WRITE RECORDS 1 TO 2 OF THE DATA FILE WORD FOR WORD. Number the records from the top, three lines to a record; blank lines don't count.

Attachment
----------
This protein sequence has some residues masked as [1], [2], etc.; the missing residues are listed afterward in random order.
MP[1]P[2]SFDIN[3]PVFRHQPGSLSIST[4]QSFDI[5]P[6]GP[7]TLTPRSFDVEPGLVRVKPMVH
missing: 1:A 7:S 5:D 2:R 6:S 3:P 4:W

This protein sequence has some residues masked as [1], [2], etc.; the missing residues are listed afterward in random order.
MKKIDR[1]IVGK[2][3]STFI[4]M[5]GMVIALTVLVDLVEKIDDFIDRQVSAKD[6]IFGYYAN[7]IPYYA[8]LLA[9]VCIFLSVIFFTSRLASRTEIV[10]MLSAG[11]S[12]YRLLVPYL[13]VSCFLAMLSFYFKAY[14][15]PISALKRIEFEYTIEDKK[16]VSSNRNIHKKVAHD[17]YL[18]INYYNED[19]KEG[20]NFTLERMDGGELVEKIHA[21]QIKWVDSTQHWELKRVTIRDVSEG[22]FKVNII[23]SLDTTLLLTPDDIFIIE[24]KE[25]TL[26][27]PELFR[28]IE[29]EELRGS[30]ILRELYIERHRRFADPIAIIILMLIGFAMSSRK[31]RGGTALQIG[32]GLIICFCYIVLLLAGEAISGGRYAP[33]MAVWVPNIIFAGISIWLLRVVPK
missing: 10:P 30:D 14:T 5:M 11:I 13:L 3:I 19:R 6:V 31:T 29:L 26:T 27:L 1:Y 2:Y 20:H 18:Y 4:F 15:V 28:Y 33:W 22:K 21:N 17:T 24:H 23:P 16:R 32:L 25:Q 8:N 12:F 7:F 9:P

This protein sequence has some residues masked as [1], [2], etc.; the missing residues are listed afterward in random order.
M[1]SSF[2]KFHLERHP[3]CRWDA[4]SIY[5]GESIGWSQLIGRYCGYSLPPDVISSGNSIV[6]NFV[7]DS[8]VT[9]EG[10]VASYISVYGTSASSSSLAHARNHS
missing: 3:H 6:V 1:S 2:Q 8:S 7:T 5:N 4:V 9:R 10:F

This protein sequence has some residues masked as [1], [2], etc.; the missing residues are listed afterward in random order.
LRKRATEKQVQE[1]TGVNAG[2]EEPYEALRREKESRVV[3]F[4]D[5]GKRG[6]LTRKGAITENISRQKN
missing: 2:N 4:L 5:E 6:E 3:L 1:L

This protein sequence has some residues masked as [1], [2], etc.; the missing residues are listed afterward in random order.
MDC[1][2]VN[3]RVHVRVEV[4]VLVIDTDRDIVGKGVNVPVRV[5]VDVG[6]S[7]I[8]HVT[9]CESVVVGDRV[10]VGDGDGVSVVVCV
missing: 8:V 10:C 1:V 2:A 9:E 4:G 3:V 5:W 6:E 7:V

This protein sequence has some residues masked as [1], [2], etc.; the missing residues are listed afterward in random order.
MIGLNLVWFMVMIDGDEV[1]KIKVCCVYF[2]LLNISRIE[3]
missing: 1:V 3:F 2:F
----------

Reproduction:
This protein sequence has some residues masked as [1], [2], etc.; the missing residues are listed afterward in random order.
MP[1]P[2]SFDIN[3]PVFRHQPGSLSIST[4]QSFDI[5]P[6]GP[7]TLTPRSFDVEPGLVRVKPMVH
missing: 1:A 7:S 5:D 2:R 6:S 3:P 4:W

This protein sequence has some residues masked as [1], [2], etc.; the missing residues are listed afterward in random order.
MKKIDR[1]IVGK[2][3]STFI[4]M[5]GMVIALTVLVDLVEKIDDFIDRQVSAKD[6]IFGYYAN[7]IPYYA[8]LLA[9]VCIFLSVIFFTSRLASRTEIV[10]MLSAG[11]S[12]YRLLVPYL[13]VSCFLAMLSFYFKAY[14][15]PISALKRIEFEYTIEDKK[16]VSSNRNIHKKVAHD[17]YL[18]INYYNED[19]KEG[20]NFTLERMDGGELVEKIHA[21]QIKWVDSTQHWELKRVTIRDVSEG[22]FKVNII[23]SLDTTLLLTPDDIFIIE[24]KE[25]TL[26][27]PELFR[28]IE[29]EELRGS[30]ILRELYIERHRRFADPIAIIILMLIGFAMSSRK[31]RGGTALQIG[32]GLIICFCYIVLLLAGEAISGGRYAP[33]MAVWVPNIIFAGISIWLLRVVPK
missing: 10:P 30:D 14:T 5:M 11:I 13:L 3:I 19:R 6:V 31:T 29:L 26:T 27:L 1:Y 2:Y 20:H 18:Y 4:F 15:V 28:Y 33:W 22:K 21:N 17:T 24:H 23:P 16:R 32:L 25:Q 8:N 12:F 7:F 9:P